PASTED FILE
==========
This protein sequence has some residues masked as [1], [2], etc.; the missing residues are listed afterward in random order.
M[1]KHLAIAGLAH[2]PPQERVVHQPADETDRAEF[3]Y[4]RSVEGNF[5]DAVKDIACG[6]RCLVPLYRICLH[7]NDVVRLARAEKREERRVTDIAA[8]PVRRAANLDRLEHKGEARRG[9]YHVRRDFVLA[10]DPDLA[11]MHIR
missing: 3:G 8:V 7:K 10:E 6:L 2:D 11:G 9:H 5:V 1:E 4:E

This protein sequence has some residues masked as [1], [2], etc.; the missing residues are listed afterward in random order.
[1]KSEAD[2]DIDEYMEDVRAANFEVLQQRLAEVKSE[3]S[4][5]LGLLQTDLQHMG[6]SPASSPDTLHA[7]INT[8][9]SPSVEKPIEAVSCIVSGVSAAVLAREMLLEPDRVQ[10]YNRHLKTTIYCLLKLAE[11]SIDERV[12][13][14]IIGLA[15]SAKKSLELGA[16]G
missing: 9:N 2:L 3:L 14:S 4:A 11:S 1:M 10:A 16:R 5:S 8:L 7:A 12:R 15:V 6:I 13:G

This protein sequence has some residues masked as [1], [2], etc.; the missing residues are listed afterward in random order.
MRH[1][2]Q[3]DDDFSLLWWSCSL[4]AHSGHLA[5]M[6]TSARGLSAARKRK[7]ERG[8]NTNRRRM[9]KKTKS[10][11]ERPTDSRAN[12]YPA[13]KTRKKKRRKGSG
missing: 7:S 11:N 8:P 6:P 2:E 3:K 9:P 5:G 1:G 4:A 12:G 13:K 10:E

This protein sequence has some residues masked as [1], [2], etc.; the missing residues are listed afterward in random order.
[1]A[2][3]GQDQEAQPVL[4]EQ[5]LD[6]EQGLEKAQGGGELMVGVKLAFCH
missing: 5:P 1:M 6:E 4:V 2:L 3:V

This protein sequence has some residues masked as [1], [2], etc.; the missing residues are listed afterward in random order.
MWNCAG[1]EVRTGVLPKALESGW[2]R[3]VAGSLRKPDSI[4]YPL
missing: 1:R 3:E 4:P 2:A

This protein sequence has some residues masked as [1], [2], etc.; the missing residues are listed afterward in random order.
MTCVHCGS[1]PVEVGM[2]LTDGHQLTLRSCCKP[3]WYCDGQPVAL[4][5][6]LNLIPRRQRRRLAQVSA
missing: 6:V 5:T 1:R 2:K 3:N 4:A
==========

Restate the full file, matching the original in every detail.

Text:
This protein sequence has some residues masked as [1], [2], etc.; the missing residues are listed afterward in random order.
M[1]KHLAIAGLAH[2]PPQERVVHQPADETDRAEF[3]Y[4]RSVEGNF[5]DAVKDIACG[6]RCLVPLYRICLH[7]NDVVRLARAEKREERRVTDIAA[8]PVRRAANLDRLEHKGEARRG[9]YHVRRDFVLA[10]DPDLA[11]MHIR
missing: 3:G 8:V 7:K 10:E 6:L 2:D 11:G 9:H 5:V 1:E 4:E

This protein sequence has some residues masked as [1], [2], etc.; the missing residues are listed afterward in random order.
[1]KSEAD[2]DIDEYMEDVRAANFEVLQQRLAEVKSE[3]S[4][5]LGLLQTDLQHMG[6]SPASSPDTLHA[7]INT[8][9]SPSVEKPIEAVSCIVSGVSAAVLAREMLLEPDRVQ[10]YNRHLKTTIYCLLKLAE[11]SIDERV[12][13][14]IIGLA[15]SAKKSLELGA[16]G
missing: 9:N 2:L 3:L 14:S 4:A 11:S 1:M 10:A 16:R 5:S 8:L 7:A 12:R 15:V 6:I 13:G

This protein sequence has some residues masked as [1], [2], etc.; the missing residues are listed afterward in random order.
MRH[1][2]Q[3]DDDFSLLWWSCSL[4]AHSGHLA[5]M[6]TSARGLSAARKRK[7]ERG[8]NTNRRRM[9]KKTKS[10][11]ERPTDSRAN[12]YPA[13]KTRKKKRRKGSG
missing: 7:S 11:N 8:P 6:P 2:E 3:K 9:P 5:G 1:G 4:A 12:G 13:K 10:E

This protein sequence has some residues masked as [1], [2], etc.; the missing residues are listed afterward in random order.
[1]A[2][3]GQDQEAQPVL[4]EQ[5]LD[6]EQGLEKAQGGGELMVGVKLAFCH
missing: 5:P 1:M 6:E 4:V 2:L 3:V

This protein sequence has some residues masked as [1], [2], etc.; the missing residues are listed afterward in random order.
MWNCAG[1]EVRTGVLPKALESGW[2]R[3]VAGSLRKPDSI[4]YPL
missing: 1:R 3:E 4:P 2:A

This protein sequence has some residues masked as [1], [2], etc.; the missing residues are listed afterward in random order.
MTCVHCGS[1]PVEVGM[2]LTDGHQLTLRSCCKP[3]WYCDGQPVAL[4][5][6]LNLIPRRQRRRLAQVSA
missing: 6:V 5:T 1:R 2:K 3:N 4:A